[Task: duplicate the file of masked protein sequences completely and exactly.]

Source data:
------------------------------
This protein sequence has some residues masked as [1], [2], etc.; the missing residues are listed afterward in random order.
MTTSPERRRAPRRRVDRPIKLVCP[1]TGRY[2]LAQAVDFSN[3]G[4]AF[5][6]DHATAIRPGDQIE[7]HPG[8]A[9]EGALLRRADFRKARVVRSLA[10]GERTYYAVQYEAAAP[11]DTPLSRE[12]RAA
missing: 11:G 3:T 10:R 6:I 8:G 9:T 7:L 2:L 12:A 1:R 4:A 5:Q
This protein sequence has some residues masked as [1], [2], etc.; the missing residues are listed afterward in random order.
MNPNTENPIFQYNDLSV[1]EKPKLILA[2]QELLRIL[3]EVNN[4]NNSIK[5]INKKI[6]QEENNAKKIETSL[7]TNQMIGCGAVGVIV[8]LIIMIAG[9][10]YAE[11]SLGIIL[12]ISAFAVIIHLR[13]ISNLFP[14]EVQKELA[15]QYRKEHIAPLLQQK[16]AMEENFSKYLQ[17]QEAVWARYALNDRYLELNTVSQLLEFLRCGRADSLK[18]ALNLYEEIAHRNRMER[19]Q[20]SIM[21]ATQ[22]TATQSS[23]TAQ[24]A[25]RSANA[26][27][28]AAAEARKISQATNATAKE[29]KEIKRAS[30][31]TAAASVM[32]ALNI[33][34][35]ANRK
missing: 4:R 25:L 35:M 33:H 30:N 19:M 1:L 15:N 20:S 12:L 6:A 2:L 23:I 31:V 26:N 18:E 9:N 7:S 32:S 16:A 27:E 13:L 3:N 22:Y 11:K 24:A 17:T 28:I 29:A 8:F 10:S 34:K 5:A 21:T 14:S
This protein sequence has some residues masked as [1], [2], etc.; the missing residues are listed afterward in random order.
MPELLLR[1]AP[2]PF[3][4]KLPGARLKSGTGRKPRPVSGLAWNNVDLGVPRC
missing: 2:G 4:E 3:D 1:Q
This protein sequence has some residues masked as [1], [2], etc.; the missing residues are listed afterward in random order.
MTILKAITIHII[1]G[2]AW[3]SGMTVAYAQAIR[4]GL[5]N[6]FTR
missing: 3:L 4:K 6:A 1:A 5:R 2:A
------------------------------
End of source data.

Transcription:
This protein sequence has some residues masked as [1], [2], etc.; the missing residues are listed afterward in random order.
MTTSPERRRAPRRRVDRPIKLVCP[1]TGRY[2]LAQAVDFSN[3]G[4]AF[5][6]DHATAIRPGDQIE[7]HPG[8]A[9]EGALLRRADFRKARVVRSLA[10]GERTYYAVQYEAAAP[11]DTPLSRE[12]RAA
missing: 11:G 3:T 10:R 6:I 8:G 9:T 7:L 2:L 12:A 1:R 4:A 5:Q
This protein sequence has some residues masked as [1], [2], etc.; the missing residues are listed afterward in random order.
MNPNTENPIFQYNDLSV[1]EKPKLILA[2]QELLRIL[3]EVNN[4]NNSIK[5]INKKI[6]QEENNAKKIETSL[7]TNQMIGCGAVGVIV[8]LIIMIAG[9][10]YAE[11]SLGIIL[12]ISAFAVIIHLR[13]ISNLFP[14]EVQKELA[15]QYRKEHIAPLLQQK[16]AMEENFSKYLQ[17]QEAVWARYALNDRYLELNTVSQLLEFLRCGRADSLK[18]ALNLYEEIAHRNRMER[19]Q[20]SIM[21]ATQ[22]TATQSS[23]TAQ[24]A[25]RSANA[26][27][28]AAAEARKISQATNATAKE[29]KEIKRAS[30][31]TAAASVM[32]ALNI[33][34][35]ANRK
missing: 4:R 25:L 35:M 33:H 30:N 19:M 1:L 15:N 20:S 12:L 6:A 2:L 23:I 31:V 26:N 18:E 9:N 7:S 32:S 16:A 27:E 13:L 3:N 22:Y 11:K 24:A 17:T 28:I 29:A 8:F 10:S 34:K 5:A 21:T 14:S
This protein sequence has some residues masked as [1], [2], etc.; the missing residues are listed afterward in random order.
MPELLLR[1]AP[2]PF[3][4]KLPGARLKSGTGRKPRPVSGLAWNNVDLGVPRC
missing: 2:G 4:E 3:D 1:Q
This protein sequence has some residues masked as [1], [2], etc.; the missing residues are listed afterward in random order.
MTILKAITIHII[1]G[2]AW[3]SGMTVAYAQAIR[4]GL[5]N[6]FTR
missing: 3:L 4:K 6:A 1:A 5:R 2:A